There’s Hope To Combat Piracy If Hollywood, Industry, and Government Unite (Forbes)
Several studies have shown that piracy hurts the revenues of content owners, and instead pirate sites are reaping hundreds of millions of dollars in online advertising. Yet theft of movies and TV content seems to be as rampant today as ever. The Motion Picture Association of America (MPAA) reports that in 2014, just in the U.S. alone, 710 million movies and TV shows were shared via BitTorrent sites. Extrapolating to a global scale (the U.S. is less than 5% of the world’s population) and adding streaming and other piracy methods, losses were likely in the billions of dollars. The staggering order of magnitude may lead some to wonder if it’s even worth fighting the battle, or if it has been lost already. Can the battle against piracy be won? If so, how?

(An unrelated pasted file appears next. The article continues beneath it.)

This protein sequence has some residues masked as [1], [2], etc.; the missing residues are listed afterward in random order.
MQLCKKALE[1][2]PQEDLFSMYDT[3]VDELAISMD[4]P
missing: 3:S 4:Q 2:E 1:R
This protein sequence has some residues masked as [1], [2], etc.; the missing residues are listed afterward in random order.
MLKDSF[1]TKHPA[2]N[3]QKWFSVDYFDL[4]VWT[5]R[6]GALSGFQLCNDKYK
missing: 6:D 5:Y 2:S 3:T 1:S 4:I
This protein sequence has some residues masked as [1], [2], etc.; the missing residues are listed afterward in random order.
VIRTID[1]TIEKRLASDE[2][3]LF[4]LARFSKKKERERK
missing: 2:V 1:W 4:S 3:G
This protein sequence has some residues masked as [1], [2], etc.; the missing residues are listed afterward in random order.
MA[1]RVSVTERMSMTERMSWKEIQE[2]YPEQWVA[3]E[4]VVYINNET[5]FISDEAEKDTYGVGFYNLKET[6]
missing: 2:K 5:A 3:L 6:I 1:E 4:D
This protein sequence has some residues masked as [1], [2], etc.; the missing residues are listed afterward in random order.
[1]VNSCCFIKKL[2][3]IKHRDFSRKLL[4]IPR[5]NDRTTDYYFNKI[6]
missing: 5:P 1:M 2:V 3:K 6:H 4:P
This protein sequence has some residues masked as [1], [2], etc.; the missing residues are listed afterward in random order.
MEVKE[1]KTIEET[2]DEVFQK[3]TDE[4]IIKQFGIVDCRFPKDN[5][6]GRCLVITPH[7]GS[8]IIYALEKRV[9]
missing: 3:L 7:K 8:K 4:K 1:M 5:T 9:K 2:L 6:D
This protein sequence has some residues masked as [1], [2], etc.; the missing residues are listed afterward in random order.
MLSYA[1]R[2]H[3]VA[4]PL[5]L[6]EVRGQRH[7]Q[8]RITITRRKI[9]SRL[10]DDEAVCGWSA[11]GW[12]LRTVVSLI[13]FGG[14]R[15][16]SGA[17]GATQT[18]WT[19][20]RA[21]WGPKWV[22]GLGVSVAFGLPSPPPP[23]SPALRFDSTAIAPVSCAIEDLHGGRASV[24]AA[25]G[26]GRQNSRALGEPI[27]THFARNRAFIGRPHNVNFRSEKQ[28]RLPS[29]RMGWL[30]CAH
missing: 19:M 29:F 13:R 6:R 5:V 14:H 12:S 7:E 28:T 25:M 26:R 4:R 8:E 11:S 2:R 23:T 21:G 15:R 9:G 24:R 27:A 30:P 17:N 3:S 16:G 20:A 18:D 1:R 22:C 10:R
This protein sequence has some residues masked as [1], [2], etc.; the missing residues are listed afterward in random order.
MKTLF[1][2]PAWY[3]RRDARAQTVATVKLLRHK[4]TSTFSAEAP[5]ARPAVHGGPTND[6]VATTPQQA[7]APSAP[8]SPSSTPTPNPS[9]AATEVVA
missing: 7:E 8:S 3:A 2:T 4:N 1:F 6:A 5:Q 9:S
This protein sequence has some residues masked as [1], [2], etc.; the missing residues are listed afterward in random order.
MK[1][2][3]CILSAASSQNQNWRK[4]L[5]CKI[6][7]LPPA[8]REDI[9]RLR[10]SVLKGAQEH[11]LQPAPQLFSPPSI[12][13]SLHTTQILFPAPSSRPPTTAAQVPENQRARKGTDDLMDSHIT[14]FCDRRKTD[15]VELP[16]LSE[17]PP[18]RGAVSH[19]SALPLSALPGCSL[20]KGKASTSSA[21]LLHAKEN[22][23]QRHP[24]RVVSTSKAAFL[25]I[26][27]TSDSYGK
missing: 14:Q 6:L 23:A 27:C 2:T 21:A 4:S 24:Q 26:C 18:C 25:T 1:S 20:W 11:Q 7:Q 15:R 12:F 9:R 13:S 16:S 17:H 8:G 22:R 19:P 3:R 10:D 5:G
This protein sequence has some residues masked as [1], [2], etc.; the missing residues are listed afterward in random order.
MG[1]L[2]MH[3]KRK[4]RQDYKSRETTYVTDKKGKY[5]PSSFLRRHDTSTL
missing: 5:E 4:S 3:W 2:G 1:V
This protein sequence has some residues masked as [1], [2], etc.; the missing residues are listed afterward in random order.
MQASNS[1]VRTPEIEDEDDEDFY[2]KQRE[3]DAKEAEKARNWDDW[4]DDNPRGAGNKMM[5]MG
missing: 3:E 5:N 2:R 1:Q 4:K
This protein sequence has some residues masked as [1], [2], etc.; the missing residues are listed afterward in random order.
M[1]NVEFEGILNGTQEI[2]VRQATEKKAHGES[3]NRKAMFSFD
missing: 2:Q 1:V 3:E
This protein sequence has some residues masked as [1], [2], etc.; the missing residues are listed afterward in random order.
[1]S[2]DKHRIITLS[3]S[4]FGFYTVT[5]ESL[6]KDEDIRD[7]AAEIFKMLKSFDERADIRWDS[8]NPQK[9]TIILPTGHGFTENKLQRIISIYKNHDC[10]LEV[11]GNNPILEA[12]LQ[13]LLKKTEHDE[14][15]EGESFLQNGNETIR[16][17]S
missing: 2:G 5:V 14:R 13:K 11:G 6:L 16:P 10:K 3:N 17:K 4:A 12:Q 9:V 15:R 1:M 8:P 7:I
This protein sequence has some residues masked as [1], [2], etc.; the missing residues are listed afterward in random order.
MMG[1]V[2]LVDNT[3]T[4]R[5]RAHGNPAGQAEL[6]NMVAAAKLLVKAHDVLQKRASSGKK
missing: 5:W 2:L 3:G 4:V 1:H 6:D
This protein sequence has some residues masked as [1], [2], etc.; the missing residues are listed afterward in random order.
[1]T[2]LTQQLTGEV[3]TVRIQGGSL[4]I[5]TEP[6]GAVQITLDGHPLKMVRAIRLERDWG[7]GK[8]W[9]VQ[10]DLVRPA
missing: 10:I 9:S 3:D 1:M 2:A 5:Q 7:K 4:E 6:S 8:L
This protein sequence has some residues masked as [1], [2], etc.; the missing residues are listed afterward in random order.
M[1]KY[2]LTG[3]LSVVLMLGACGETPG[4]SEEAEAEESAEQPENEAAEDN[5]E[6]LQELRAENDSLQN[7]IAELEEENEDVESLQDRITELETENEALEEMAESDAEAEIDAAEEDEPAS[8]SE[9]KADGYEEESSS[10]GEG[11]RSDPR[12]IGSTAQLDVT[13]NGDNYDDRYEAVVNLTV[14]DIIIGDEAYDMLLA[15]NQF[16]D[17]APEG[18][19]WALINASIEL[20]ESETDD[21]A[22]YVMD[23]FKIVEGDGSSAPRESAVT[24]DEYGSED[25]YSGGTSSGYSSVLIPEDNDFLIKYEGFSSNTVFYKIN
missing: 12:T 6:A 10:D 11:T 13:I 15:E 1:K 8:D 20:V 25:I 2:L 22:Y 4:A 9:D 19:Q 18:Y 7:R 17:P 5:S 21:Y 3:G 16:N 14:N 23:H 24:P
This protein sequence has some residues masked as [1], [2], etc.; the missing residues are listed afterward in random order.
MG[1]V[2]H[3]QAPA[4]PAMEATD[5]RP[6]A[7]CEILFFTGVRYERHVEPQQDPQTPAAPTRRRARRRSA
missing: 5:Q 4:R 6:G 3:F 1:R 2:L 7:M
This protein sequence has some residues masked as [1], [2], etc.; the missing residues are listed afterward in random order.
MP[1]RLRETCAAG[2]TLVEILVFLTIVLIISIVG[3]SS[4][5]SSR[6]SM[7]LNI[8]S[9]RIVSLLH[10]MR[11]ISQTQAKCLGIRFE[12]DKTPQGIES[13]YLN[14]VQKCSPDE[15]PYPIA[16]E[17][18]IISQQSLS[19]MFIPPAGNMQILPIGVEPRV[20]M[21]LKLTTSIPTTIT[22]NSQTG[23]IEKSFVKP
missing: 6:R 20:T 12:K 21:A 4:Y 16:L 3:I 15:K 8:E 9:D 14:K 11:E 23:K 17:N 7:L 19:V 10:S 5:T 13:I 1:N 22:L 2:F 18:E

To answer this question I engaged in research, interviews, and debates with technology, piracy, and industry experts, and this the first of several posts on this topic. Let me start with the main conclusion: Isolated efforts by individual stakeholders to eliminate piracy are a losing proposition. Dean Marks, Executive VP and Deputy General Counsel of Global Content Protection at the MPAA, has been involved in the enforcement of copyrights for decades. He adds: “There is no silver bullet against piracy. And anti-piracy technological innovations can only get you so far, because ultimately, if you can see it, you can copy it.” Instead, content owners must coordinate with Internet intermediaries, regulators, and law enforcement to develop a multi-pronged approach to corral and contain piracy.